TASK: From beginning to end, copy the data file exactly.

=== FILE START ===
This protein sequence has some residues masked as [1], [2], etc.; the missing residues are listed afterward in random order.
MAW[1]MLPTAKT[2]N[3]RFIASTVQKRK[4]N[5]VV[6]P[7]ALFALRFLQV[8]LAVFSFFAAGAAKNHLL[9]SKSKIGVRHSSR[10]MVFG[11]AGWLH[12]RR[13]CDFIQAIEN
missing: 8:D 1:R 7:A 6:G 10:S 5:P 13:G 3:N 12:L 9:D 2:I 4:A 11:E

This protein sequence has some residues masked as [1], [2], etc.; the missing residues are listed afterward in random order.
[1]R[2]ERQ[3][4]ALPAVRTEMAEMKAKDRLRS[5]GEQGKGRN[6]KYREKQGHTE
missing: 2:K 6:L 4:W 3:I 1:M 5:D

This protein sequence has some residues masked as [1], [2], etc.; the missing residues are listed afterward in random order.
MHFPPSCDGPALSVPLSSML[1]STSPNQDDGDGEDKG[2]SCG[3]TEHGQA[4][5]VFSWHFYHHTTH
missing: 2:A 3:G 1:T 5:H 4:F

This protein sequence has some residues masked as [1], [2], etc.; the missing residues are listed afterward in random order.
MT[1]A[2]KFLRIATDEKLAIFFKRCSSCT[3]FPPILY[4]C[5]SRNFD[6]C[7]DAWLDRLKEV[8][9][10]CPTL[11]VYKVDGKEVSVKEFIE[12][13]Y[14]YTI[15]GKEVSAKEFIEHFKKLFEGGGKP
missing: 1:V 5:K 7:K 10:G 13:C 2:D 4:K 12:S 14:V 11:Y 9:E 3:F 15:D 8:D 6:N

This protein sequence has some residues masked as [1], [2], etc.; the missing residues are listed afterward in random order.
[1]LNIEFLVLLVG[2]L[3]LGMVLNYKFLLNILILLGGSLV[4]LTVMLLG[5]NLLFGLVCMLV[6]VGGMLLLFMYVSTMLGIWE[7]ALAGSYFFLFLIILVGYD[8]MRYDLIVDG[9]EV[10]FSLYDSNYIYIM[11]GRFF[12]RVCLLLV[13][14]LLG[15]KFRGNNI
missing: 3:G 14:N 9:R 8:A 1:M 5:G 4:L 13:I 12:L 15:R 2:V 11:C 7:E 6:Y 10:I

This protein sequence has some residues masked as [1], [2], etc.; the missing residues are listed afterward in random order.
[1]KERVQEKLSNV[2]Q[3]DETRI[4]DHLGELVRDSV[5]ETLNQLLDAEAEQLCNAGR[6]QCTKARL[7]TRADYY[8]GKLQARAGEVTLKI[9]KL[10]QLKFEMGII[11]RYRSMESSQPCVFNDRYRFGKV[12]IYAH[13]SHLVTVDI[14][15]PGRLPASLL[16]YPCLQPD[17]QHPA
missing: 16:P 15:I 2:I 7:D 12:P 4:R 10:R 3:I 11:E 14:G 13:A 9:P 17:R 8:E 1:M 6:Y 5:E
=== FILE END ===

This protein sequence has some residues masked as [1], [2], etc.; the missing residues are listed afterward in random order.
MAW[1]MLPTAKT[2]N[3]RFIASTVQKRK[4]N[5]VV[6]P[7]ALFALRFLQV[8]LAVFSFFAAGAAKNHLL[9]SKSKIGVRHSSR[10]MVFG[11]AGWLH[12]RR[13]CDFIQAIEN
missing: 8:D 1:R 7:A 6:G 10:S 5:P 13:G 3:N 12:L 9:D 2:I 4:A 11:E

This protein sequence has some residues masked as [1], [2], etc.; the missing residues are listed afterward in random order.
[1]R[2]ERQ[3][4]ALPAVRTEMAEMKAKDRLRS[5]GEQGKGRN[6]KYREKQGHTE
missing: 2:K 6:L 4:W 3:I 1:M 5:D

This protein sequence has some residues masked as [1], [2], etc.; the missing residues are listed afterward in random order.
MHFPPSCDGPALSVPLSSML[1]STSPNQDDGDGEDKG[2]SCG[3]TEHGQA[4][5]VFSWHFYHHTTH
missing: 2:A 3:G 1:T 5:H 4:F

This protein sequence has some residues masked as [1], [2], etc.; the missing residues are listed afterward in random order.
MT[1]A[2]KFLRIATDEKLAIFFKRCSSCT[3]FPPILY[4]C[5]SRNFD[6]C[7]DAWLDRLKEV[8][9][10]CPTL[11]VYKVDGKEVSVKEFIE[12][13]Y[14]YTI[15]GKEVSAKEFIEHFKKLFEGGGKP
missing: 1:V 5:K 7:K 10:G 13:C 2:D 4:K 12:S 14:V 11:Y 9:E 3:F 15:D 8:D 6:N

This protein sequence has some residues masked as [1], [2], etc.; the missing residues are listed afterward in random order.
[1]LNIEFLVLLVG[2]L[3]LGMVLNYKFLLNILILLGGSLV[4]LTVMLLG[5]NLLFGLVCMLV[6]VGGMLLLFMYVSTMLGIWE[7]ALAGSYFFLFLIILVGYD[8]MRYDLIVDG[9]EV[10]FSLYDSNYIYIM[11]GRFF[12]RVCLLLV[13][14]LLG[15]KFRGNNI
missing: 3:G 14:N 9:R 8:A 1:M 5:G 4:L 13:I 12:L 15:R 2:V 11:C 7:E 6:Y 10:I

This protein sequence has some residues masked as [1], [2], etc.; the missing residues are listed afterward in random order.
[1]KERVQEKLSNV[2]Q[3]DETRI[4]DHLGELVRDSV[5]ETLNQLLDAEAEQLCNAGR[6]QCTKARL[7]TRADYY[8]GKLQARAGEVTLKI[9]KL[10]QLKFEMGII[11]RYRSMESSQPCVFNDRYRFGKV[12]IYAH[13]SHLVTVDI[14][15]PGRLPASLL[16]YPCLQPD[17]QHPA
missing: 16:P 15:I 2:I 7:D 12:P 4:R 10:R 3:I 11:E 14:G 13:A 9:P 17:R 8:E 1:M 6:Y 5:E